By Richard Clarke
Lukasz Fabianski will begin a personal battle for redemption at White Hart Lane on Tuesday evening.
In truth, he will be accustomed to a battle: Arsenal’s goalkeepers have been fighting it out all summer. While the outside world revelled in rumours of new arrivals, Messers Almunia, Fabianski, Mannone and Szczesny were jockeying for position.
The race really began after the first pre-season friendly when Arsène Wenger declared: “I have no Number One” and ran until the Spaniard was chosen between the sticks at Liverpool on August 14.
Ironically, Almunia’s 2009/10 season had ended with the defeat at Tottenham last April. That effectively confirmed Arsenal’s title hopes were over so Wenger gave Fabianski a go for the final few games. Coming in to the new campaign Almunia was the choice for Anfield and since then, the Spaniard has been excellent.
“Lukasz was disappointed [to miss out on the No 1 spot] certainly,” said Wenger on Monday afternoon. “At that level it’s about competition. You don’t have to accept the decision but to fight against it and to change the mind of people who make it.
“I believe he has a very strong attitude. He has had a very strong response and he works very hard in training. And now he has an opportunity to show his massive talent tomorrow night. I have massive faith in him and I think I have shown this historically. I am convinced that he will become a great goalkeeper.
“But we live in a world where, if you have an opportunity, you have to take it. You will get a second one but you will not get ten. That’s part of our job.” Fabianski was in goal two years ago on the night an Arsenal squad side lost 5-1 on the same ground in the Semi-Final of the same competition.
“It was a massive disappointment for him,” recalled Wenger. “But I believe he has had other chances and he will get another one tomorrow. I am personally convinced he is a world-class goalkeeper potentially and, of course, when you have that potential you want to transfer that into competitive games.
“But I can only give him the opportunity to show how good he is.
” It is a ringing endorsement of a player who, quite frankly, deserves a break. But you only have to return to that defeat at White Hart Lane in April for an example of a keeper who has repaired a reputation.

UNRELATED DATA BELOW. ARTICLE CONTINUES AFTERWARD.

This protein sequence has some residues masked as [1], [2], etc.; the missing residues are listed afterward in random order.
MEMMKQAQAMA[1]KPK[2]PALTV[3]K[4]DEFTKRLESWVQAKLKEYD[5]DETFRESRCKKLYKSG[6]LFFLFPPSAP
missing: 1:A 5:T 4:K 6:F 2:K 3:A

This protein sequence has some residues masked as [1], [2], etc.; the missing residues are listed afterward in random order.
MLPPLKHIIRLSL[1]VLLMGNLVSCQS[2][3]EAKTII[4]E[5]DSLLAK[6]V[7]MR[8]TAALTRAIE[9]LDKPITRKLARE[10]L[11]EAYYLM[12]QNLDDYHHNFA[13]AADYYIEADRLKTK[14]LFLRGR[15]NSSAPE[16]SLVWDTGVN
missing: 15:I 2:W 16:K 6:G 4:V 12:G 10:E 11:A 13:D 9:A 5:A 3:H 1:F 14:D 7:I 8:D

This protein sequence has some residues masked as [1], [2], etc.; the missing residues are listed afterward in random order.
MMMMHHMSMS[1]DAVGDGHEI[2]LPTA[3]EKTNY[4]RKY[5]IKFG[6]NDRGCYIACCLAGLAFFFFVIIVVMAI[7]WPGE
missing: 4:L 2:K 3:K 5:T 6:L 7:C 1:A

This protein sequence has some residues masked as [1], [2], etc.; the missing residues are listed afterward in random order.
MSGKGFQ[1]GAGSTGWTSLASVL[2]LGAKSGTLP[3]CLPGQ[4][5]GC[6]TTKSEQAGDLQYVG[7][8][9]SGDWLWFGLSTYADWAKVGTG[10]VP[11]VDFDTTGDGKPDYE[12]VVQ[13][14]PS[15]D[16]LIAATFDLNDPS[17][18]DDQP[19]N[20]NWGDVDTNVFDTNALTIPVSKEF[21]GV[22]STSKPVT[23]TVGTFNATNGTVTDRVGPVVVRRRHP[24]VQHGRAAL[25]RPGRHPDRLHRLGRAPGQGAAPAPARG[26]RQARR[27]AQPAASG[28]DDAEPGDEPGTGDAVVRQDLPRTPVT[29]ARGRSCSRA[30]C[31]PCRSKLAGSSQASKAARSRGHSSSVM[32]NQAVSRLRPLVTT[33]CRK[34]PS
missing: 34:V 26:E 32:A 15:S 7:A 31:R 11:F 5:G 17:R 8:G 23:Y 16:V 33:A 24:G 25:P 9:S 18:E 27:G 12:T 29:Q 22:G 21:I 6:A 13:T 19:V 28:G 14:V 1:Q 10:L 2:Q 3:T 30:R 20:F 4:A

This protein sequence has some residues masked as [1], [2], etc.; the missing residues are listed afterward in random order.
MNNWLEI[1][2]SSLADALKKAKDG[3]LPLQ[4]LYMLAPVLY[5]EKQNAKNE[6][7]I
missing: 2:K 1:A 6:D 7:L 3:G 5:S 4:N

Heurelho Gomes was pilloried after a string of errors at the start of his Tottenham career. But that night he produced one of the best goalkeeping performances Arsenal have ‘suffered’ under Wenger.
The Frenchman will sit in the stands on Tuesday having admitted an FA charge of improper conduct at Sunderland on Saturday.
He has traditionally played a second-string side in this competition. But he admitted that this time injuries have hampered his options.
“We continue to rotate and play a little bit with the same group, plus we’ll add two or three young players,” he said. “But we have many injuries at the moment. If you had Bendtner, Van Persie, Ramsey, Walcott, Fabregas, Vermaelen and Diaby available it would be a little bit easier for us, but with the number of games we have to play now we are a bit short.
” For the first time, Spurs have the same kind of early-season fixture congestion that Arsenal have contended with for years. At the weekend, they have another London derby at West Ham then they entertain Twente in a game that may determine the extent of their ambitions in Champions League Group A.
At his press conference, Harry Redknapp suggested he may use some unfamiliar names – Steven Caulker, Jake Livermore, Kyle Naughton and exciting Brazilian playmaker Sandro – along with others who have not been starting for the first-team this season – Niko Krancjar, Wilson Palacios, Giovani dos Santos and David Bentley.
“I must say frankly I don’t worry too much about our opponents and speculation about who will play,” admitted Wenger. “I always look to bring a team that, no matter who we play, can win the game.
“We want to do that because we feel we are on a very strong run. We have shown it again on Saturday. After what happened at Sunderland people don’t speak about it but we had a very strong performance. There were more chances for us to win the game than to draw the game and we want to keep that winning habit.
” Wenger’s pragmatic Carling Cup policy is incredibly useful to the Club as a whole but it has not brought them the trophy. Under the Frenchman they have been regulars in the last four and last eight but have made the Final just once.
Arsenal are the ‘nearly men’ of the competition – even if the experience has moved the squad nearer to the first team.
“There is a frustration about [only making one Final] and we will try to correct that this year,” said Wenger.
“I want to win the competition highly but before we talk about winning the competition let’s focus on tomorrow night and continue our good run that we have had since the start of the season.”Copyright 2013 The Arsenal Football Club plc. Permission to use quotations from this article is granted subject to appropriate credit being given to www.arsenal.com as the source 20 Sep 2010